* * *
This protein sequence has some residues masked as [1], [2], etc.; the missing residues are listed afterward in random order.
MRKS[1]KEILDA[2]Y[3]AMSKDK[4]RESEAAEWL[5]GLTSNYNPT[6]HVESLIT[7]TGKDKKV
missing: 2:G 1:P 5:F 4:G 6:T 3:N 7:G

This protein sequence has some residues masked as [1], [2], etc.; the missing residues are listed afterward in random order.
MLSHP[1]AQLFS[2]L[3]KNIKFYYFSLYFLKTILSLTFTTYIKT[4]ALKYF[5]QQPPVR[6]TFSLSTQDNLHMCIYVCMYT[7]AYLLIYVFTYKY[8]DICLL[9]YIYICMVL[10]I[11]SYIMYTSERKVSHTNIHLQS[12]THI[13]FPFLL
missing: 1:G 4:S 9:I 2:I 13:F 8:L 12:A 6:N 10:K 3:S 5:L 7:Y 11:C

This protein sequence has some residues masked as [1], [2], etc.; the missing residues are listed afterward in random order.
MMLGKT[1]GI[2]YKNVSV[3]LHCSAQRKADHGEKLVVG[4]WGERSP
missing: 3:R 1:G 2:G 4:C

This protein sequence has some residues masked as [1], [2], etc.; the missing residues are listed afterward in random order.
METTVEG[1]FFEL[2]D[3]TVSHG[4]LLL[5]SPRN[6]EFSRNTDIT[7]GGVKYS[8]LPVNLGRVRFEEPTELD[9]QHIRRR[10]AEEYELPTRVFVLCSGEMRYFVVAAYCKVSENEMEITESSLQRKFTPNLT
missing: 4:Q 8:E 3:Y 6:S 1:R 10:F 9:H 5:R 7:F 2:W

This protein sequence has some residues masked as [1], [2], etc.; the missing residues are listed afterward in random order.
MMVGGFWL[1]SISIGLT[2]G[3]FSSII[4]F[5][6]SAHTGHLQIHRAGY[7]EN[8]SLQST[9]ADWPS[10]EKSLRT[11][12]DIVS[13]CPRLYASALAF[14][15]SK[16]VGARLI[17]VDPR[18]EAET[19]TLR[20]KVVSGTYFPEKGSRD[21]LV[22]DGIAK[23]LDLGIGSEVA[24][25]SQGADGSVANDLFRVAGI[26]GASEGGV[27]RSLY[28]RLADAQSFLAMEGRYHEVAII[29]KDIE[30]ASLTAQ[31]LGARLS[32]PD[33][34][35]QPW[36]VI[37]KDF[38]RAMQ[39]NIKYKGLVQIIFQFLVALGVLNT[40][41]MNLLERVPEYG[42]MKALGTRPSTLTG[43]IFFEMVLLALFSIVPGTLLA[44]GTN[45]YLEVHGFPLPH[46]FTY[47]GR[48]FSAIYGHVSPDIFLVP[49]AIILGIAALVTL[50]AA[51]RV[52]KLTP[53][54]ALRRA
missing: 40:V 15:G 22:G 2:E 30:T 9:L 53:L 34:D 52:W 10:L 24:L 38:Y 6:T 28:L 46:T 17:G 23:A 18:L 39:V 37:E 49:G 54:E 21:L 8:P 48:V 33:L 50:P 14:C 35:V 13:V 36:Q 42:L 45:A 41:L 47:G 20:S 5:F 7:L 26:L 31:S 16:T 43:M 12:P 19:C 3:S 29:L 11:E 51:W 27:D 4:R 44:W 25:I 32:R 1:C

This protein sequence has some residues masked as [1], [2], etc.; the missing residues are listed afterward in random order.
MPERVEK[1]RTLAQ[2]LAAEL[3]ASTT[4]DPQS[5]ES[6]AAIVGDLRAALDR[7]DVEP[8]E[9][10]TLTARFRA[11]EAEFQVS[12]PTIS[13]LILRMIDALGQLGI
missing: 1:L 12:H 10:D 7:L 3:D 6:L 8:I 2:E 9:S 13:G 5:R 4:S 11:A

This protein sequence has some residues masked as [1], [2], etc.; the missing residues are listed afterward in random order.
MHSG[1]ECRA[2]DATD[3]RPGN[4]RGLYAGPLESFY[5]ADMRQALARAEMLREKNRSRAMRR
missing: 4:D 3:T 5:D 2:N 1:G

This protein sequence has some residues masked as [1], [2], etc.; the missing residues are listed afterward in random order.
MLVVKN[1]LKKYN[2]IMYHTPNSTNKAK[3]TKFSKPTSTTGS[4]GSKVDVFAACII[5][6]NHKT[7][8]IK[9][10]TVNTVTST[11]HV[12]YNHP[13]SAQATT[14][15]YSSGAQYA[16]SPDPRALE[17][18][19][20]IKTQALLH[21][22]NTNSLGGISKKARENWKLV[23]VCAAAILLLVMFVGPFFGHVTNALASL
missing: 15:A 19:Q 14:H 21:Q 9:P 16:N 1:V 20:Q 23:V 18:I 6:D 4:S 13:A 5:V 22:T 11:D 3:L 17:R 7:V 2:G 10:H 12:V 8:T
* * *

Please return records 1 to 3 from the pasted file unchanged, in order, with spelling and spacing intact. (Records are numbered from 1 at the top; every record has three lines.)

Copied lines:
This protein sequence has some residues masked as [1], [2], etc.; the missing residues are listed afterward in random order.
MRKS[1]KEILDA[2]Y[3]AMSKDK[4]RESEAAEWL[5]GLTSNYNPT[6]HVESLIT[7]TGKDKKV
missing: 2:G 1:P 5:F 4:G 6:T 3:N 7:G

This protein sequence has some residues masked as [1], [2], etc.; the missing residues are listed afterward in random order.
MLSHP[1]AQLFS[2]L[3]KNIKFYYFSLYFLKTILSLTFTTYIKT[4]ALKYF[5]QQPPVR[6]TFSLSTQDNLHMCIYVCMYT[7]AYLLIYVFTYKY[8]DICLL[9]YIYICMVL[10]I[11]SYIMYTSERKVSHTNIHLQS[12]THI[13]FPFLL
missing: 1:G 4:S 9:I 2:I 13:F 8:L 12:A 6:N 10:K 3:S 5:L 7:Y 11:C

This protein sequence has some residues masked as [1], [2], etc.; the missing residues are listed afterward in random order.
MMLGKT[1]GI[2]YKNVSV[3]LHCSAQRKADHGEKLVVG[4]WGERSP
missing: 3:R 1:G 2:G 4:C